The University Library of Groningen

Just over four hundred years ago, on 28 February 1615, the University Library of Groningen was officially opened. Since then, the library has grown from a single room with chained books to a modern and busy centre which is an information hub and a social meeting place as well. It is the only university library in the Netherlands that has never moved from its original location. After four centuries it still occupies the block just opposite the Academy Building, right in the city centre.

From its beginnings, the UL has collected and managed information in diverse formats for the benefit of the academic community. In the seventeenth century, just as today, it was impossible to acquire all of the academic books in circulation. Librarians have always needed to select the best and most suitable studies, editions, reference books, literature, and periodicals. New publications are added continuously but, inevitably, works that were once of topical interest eventually become out-of-date. Such documents no longer contribute to the current scholarly and intellectual discourse, and instead become part of the history and memory of humankind.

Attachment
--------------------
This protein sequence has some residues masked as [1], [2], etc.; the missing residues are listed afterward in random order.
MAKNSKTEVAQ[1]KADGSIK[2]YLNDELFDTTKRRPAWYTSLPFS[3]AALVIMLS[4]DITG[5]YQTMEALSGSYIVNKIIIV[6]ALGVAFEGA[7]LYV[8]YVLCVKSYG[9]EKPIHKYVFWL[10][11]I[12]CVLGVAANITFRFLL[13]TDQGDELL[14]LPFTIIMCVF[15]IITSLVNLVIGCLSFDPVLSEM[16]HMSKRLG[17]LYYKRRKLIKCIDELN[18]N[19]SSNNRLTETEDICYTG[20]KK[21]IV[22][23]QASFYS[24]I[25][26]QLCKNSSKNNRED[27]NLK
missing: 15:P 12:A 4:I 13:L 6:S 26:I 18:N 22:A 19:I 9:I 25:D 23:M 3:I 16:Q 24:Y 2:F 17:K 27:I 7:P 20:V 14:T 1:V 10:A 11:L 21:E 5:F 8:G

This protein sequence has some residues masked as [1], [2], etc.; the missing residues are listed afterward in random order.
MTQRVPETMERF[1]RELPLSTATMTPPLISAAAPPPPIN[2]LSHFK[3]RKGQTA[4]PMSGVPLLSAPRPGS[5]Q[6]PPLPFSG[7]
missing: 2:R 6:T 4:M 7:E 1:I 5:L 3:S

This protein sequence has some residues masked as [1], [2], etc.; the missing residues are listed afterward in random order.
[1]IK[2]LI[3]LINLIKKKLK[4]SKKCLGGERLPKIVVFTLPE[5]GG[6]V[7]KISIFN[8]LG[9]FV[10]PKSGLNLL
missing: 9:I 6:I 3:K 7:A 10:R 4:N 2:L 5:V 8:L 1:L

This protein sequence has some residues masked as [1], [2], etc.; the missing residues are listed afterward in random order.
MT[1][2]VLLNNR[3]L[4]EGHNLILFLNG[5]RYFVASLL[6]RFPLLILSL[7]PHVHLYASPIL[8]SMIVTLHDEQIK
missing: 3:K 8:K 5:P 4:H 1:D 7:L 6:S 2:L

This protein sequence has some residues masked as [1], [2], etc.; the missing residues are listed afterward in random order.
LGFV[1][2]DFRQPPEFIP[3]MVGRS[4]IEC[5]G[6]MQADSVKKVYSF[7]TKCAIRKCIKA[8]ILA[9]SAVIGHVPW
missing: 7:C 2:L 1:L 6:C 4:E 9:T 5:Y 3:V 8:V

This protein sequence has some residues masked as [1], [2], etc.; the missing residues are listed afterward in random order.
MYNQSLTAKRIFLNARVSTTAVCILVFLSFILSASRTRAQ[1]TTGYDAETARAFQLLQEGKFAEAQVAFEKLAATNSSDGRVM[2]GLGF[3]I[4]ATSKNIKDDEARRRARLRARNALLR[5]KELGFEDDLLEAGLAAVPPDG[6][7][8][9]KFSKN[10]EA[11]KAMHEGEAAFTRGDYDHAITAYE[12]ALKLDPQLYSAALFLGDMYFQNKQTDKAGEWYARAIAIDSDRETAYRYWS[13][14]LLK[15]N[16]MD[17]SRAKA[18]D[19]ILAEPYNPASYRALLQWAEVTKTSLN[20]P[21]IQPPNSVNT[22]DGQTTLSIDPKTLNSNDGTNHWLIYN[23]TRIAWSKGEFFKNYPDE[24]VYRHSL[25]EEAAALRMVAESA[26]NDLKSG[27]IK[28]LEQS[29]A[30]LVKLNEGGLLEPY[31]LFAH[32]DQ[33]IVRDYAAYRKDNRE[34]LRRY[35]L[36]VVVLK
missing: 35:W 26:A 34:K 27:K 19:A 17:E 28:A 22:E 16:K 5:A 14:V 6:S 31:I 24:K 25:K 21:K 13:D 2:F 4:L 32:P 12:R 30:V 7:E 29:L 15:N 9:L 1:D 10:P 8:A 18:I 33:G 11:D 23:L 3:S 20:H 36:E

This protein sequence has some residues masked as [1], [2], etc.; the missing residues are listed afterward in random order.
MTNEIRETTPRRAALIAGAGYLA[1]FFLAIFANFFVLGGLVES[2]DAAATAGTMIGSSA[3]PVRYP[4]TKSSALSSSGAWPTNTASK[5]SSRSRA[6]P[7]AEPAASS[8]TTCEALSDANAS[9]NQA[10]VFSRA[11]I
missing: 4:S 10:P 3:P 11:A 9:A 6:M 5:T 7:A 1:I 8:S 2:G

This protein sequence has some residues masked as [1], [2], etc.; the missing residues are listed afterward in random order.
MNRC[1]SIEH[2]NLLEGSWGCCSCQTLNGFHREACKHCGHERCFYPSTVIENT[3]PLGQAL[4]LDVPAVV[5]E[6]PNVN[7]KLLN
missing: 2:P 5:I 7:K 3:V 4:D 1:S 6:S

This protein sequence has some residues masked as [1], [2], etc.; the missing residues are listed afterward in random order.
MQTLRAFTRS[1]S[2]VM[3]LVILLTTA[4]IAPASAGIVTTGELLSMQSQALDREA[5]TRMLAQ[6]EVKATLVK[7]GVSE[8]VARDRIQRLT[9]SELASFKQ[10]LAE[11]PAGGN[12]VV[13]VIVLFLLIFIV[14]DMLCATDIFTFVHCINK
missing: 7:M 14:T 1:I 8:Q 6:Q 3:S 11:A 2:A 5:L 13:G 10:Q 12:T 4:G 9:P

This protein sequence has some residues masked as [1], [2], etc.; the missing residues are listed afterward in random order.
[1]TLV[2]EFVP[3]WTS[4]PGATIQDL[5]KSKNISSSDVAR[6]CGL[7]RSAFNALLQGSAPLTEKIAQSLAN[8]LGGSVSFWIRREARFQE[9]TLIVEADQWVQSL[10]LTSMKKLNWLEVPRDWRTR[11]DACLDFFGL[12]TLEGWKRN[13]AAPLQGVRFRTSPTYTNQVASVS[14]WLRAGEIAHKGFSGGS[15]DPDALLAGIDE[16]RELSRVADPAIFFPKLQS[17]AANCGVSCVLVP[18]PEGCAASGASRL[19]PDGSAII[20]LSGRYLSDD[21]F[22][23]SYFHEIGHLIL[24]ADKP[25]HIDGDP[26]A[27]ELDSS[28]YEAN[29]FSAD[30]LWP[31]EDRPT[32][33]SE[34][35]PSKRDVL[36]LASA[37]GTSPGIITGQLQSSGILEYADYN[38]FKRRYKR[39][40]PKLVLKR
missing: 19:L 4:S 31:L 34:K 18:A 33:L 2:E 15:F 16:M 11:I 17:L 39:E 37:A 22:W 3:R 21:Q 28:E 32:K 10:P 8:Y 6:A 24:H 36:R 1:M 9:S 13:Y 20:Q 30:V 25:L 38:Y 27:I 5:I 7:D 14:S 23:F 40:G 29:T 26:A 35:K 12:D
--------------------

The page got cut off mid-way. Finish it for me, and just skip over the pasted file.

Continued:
Today, the UL possesses over three million printed and handwritten volumes, comprising works on almost any imaginable topic. They can be divided into numerous sub-collections, the major ones being those based on material types (such as manuscripts, incunables, maps, e-books, pamphlets, periodicals), subjects (e.g., alchemy, cookbooks, Groningana, socialism), exterior characteristics (typography, bookbindings, illustrated books, annotated books), and provenance.

Many collections were brought together by individuals and organisations based in the city and province of Groningen, and thus reflect various aspects of the scholarly, cultural, social and political history of the region. One of the foundation collections is the library of the Martini Church, the city’s principal church, which also includes books from Catholic religious institutions that were closed after the introduction of the Reformation in 1594.



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